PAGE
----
How to Set Intentions That Last
Updated: January 13, 2023
By Brooke Weber, Pretzel Kids content writer
You might have heard of the practice of setting intentions for your life, but do you know what intention-setting means?
According to Mindful.org, meditating with intention involves choosing a path you’d like to go down and aiming to arrive at that place. This is different from setting a New Year’s Resolution.
For example, you might try to set an intention that you’re going to have a good day today. Even if the day doesn’t go quite as planned, you’ve still started your morning out with a positive outlook in mind. Read on to learn more about intentions and how to set intentions that last.
Where does the phrase setting intentions come from?
Deepak Chopra states that the idea comes from the text of the Upanishads, a Sanskrit text that makes up the fourth layer of the Vedas, the foundational texts of Hinduism (though not all Hindus follow the Vedic texts by any means). The Upanishads interpret rituals and bring together the philosophical ideas of the earlier Vedas. They were compiled between 500 and 700 BCE and are made up of knowledge passed down from teachers to students through conversations when studying in the forest.
Chopra says that the Upanishads included discussions of intention-setting: “You are what your deepest desire is. As your desire is, so is your intention. As your intention is, so is your will. As your will is, so is your deed. As your deed is, so is your destiny.”
In the mainstream yoga world, intention-setting is now understood as a way to bring an added sense of awareness to your everyday life. Read on to learn how to set intentions that last.
What do you want to focus on? You can set intentions around anything, from having a positive outlook on life to accepting mistakes you make while knitting, and anything in-between. Have a specific activity you love? Try to enjoy, even if other things in your life seem chaotic or difficult. Have a big project due at work? Decide to delight in the process when you set intentions. You never know, it might make the tough parts a little easier! Start thinking of all the opportunities you have to change your thinking about a certain aspect of your life.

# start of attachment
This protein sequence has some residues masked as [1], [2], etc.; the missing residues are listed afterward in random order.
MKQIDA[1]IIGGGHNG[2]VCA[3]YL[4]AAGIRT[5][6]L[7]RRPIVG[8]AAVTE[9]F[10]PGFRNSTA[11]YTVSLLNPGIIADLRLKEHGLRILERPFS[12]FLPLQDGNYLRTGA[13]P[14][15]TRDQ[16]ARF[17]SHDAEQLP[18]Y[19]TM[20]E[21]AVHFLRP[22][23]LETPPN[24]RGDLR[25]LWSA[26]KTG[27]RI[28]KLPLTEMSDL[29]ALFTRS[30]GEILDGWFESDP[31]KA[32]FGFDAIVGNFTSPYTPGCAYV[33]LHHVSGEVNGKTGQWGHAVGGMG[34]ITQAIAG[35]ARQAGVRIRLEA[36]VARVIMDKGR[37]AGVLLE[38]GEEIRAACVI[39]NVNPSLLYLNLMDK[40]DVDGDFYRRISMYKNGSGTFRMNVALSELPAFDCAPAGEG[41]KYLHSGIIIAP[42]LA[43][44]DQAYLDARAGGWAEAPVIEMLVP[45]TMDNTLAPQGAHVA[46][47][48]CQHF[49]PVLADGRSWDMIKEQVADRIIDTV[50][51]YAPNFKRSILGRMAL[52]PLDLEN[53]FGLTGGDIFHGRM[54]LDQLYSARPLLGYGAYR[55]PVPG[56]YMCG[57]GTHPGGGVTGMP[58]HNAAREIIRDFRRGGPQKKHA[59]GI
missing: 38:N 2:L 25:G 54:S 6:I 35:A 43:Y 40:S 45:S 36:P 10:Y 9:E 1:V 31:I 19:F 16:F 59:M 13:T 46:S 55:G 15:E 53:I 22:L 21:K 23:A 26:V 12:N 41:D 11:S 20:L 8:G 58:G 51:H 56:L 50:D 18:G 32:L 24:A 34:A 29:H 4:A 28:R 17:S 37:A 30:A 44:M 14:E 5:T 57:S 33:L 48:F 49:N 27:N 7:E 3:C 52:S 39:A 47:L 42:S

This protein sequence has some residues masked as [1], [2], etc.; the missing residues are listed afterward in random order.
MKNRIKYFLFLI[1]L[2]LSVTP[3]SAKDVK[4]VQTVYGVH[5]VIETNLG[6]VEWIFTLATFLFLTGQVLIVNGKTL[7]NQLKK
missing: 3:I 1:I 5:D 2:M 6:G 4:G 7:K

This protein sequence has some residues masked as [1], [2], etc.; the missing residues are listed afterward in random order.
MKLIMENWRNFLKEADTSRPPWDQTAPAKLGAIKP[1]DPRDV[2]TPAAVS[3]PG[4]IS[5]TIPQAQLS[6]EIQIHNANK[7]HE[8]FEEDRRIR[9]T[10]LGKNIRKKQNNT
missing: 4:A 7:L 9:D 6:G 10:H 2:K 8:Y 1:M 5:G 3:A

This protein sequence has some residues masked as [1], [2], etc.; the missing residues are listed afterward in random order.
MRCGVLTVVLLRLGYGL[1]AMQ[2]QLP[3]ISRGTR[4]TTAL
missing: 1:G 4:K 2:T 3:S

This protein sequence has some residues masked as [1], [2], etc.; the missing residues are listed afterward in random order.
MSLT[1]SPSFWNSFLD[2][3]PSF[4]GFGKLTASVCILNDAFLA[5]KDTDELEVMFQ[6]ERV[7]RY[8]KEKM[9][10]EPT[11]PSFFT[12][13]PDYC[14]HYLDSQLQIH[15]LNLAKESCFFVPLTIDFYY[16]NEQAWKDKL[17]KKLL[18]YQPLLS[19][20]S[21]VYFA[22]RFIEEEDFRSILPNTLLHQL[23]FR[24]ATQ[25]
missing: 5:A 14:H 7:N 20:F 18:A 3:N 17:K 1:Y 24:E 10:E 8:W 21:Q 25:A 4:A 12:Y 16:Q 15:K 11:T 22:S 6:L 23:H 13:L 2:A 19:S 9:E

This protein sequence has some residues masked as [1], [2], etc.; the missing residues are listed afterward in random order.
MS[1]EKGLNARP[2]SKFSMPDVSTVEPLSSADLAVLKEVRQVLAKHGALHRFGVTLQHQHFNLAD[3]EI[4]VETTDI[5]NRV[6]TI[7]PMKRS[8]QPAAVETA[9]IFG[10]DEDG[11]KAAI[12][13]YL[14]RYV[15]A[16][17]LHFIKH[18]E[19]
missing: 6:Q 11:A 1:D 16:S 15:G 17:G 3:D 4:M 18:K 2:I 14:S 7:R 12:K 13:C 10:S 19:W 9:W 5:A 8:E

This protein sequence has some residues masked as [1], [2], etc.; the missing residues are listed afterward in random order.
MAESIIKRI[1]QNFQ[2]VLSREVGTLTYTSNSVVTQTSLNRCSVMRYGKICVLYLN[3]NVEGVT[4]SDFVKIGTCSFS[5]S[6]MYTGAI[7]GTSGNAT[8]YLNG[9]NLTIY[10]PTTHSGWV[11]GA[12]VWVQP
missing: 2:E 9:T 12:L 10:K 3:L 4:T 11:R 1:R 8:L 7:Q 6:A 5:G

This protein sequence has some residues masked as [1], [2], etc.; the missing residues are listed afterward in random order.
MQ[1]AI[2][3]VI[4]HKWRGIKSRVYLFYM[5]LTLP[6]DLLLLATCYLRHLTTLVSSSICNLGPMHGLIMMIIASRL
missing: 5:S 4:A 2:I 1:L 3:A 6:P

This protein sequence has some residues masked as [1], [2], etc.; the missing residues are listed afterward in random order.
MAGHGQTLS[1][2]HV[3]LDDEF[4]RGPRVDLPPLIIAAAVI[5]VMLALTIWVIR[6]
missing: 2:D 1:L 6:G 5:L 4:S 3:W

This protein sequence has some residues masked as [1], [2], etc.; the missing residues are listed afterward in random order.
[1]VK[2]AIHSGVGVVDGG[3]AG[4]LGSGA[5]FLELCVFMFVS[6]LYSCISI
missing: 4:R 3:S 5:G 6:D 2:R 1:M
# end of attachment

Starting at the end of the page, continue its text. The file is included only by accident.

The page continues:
Record it all
It’s all well and good to think up ideas for intentions, but writing things down gives them a sense of weight and importance. Turn your intentions into sentence form, like “I will find the fun in my work today,” or “I will celebrate all my wins, big or small.” It’s like a mini-commitment to yourself – by recording your hopeful intentions, you’re telling yourself that you will actually try and implement these thought patterns into your life!
2. Start with the little things
If you’re having trouble brainstorming intention-setting ideas, we totally get it – it can seem overwhelming! Start small. Do you begin your mornings with a cup of coffee? Set the intention that today you’re going to enjoy and savor every drop of that latte! When you do this, you’re actually being mindful and encouraging yourself to become aware of the things you might not ordinarily notice. Once you’ve got this down, you can start thinking about entire days in a positive and mindful way!